Published by Penguin Ebury Press, 2020
Pegged on journalist Sameer Arshad Khatlani‘s visit to Pakistan, The Other Side of the Divide provides insights into the country beyond what we already know about it. These include details on the impact of India’s soft power, thanks to Bollywood, and the remnants of Pakistan’s multireligious past, and how it frittered away advantages of impressive growth in the first three decades of its existence by embracing religious conservatism.
By Mitali Chakravarty
Sameer Arshad Khatlani is an author-journalist based in New Delhi. He has been a Senior Assistant Editor with Hindustan Times, India’s second-biggest English newspaper with a circulation of 10 million daily, since July 2018. Khatlani worked in a similar capacity with The Indian Express, India’s most influential newspaper known for its investigative journalism, until June 2018.
Born and raised in Kashmir, he began his career with the now-defunct Bangalore-based Vijay Times in 2005 as its national affairs correspondent. He joined Times of India (TOI), one of the world’s largest selling broadsheets, in 2007. Over the next nine years, he was a part of the paper’s national and international news gathering team as an Assistant Editor. Khatlani has reported from Iraq and Pakistan and covered elections and national disasters. He received a master’s degree in History from prestigious Jamia Millia Islamia University in New Delhi.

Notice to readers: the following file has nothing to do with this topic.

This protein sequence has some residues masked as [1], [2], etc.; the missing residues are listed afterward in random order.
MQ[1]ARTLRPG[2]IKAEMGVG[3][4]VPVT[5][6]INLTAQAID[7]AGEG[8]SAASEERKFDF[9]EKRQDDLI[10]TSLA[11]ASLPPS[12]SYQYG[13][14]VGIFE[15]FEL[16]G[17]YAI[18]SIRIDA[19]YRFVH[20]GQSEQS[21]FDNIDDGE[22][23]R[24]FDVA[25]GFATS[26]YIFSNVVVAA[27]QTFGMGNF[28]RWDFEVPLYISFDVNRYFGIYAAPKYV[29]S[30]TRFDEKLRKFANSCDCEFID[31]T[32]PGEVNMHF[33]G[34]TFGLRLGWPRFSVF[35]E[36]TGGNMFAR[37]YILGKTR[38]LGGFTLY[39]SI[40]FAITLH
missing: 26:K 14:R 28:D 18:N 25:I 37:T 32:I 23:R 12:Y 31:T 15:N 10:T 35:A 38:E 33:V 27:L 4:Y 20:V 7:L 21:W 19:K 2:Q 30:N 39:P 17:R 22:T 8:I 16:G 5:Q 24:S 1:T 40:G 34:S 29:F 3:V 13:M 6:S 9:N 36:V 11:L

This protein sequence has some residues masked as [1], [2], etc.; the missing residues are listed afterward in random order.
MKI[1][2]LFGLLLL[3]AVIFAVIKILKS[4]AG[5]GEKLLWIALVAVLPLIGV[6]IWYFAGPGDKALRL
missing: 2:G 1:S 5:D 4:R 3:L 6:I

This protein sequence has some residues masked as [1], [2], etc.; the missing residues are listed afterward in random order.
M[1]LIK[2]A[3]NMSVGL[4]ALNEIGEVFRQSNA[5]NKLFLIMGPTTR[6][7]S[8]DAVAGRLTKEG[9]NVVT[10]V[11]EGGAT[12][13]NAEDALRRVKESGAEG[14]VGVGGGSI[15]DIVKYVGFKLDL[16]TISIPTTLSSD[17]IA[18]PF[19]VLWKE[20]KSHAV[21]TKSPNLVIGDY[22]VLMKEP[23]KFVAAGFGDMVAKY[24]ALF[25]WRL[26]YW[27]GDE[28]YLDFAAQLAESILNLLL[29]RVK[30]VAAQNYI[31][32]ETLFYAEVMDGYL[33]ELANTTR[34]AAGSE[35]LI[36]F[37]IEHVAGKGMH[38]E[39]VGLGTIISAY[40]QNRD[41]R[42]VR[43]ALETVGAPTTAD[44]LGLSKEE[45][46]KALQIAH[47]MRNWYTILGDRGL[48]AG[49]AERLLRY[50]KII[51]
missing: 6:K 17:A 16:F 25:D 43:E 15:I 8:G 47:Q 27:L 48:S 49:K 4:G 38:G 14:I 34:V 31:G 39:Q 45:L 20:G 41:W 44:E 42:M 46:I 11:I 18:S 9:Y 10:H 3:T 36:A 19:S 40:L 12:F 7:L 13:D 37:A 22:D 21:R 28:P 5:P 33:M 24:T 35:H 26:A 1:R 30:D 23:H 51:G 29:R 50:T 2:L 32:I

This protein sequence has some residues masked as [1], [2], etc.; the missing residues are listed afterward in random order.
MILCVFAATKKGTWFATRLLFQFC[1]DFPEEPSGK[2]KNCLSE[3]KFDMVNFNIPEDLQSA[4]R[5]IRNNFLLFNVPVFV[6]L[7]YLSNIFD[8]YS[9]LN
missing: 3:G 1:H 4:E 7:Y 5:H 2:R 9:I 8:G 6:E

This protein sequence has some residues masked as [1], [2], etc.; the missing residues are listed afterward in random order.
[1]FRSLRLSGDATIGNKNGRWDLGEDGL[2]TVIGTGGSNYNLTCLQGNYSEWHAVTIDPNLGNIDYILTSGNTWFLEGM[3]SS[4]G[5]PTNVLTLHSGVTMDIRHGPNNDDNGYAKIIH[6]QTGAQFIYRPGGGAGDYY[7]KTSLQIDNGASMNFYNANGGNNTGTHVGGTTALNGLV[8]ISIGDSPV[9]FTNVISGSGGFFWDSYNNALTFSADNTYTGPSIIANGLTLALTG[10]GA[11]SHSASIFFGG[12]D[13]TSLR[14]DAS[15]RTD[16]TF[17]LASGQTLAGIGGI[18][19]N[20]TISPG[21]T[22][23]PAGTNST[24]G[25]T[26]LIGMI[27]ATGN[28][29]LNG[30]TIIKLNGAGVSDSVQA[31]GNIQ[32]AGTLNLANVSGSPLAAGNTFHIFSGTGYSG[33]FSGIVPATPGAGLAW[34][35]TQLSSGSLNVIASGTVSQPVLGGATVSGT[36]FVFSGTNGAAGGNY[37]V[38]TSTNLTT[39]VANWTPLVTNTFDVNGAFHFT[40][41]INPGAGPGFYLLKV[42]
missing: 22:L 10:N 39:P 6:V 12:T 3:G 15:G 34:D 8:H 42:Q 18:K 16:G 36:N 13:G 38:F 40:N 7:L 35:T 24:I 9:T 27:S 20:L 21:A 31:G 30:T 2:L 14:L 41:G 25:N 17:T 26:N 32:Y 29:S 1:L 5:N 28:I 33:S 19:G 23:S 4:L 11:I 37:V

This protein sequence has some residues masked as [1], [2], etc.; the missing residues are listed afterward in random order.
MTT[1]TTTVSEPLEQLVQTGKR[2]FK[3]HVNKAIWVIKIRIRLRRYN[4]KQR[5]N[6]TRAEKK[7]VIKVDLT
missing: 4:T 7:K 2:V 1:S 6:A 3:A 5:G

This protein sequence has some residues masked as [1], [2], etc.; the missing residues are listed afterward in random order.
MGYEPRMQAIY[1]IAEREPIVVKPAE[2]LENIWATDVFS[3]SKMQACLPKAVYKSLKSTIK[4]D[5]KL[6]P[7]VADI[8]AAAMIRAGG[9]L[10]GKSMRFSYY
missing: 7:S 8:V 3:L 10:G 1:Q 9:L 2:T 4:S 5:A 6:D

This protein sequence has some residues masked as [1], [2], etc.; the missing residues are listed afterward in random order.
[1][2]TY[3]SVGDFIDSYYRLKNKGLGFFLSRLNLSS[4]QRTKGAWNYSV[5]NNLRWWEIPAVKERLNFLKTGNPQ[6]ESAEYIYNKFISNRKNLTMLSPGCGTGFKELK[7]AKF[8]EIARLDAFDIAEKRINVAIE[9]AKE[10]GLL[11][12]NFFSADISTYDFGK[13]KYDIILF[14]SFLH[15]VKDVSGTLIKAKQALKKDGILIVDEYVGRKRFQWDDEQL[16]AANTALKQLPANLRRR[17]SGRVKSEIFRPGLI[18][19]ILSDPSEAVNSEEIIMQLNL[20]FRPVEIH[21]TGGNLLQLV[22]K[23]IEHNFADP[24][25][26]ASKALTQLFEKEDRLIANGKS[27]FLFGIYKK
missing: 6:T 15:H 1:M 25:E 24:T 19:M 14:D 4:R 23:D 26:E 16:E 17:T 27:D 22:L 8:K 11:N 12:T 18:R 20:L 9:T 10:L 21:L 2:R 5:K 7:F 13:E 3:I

Khatlani is a fellow with Hawaii-based American East-West Center, which was established by the US Congress in 1960 to promote better relations and understanding with Asian, and the Pacific countries through cooperative study, research, and dialogue. Penguin in 2020 published Khatlani’s first book, The Other Side of the Divide: A Journey into the Heart of Pakistan. Eminent academic and King’s college professor, Christophe Jaffrelot, has called the book ‘an erudite historical account… [that] offers a comprehensive portrait of Pakistan, including the role of the army and religion—not only Islam’. In this exclusive, Khatlani talks of his learnings from the journey into Pakistan and his extensive research on these issues.
Your book is about your around a week-long sojourn to Pakistan as a journalist for Times of India. What event were you covering for TOI and which year was this? Was it prior to Modi being elected the PM?
I went to Pakistan in late December 2013 for my first and last trip to that country at the invitation of the World Punjabi Conference for a peace conference in Lahore. This was five months before Prime Minister Narendra Modi took office in the summer of 2014 and around the time my former employer—Times of India—was involved in a campaign called Aman ki Asha for promoting greater people-to-people contacts between India and Pakistan for conflict resolution.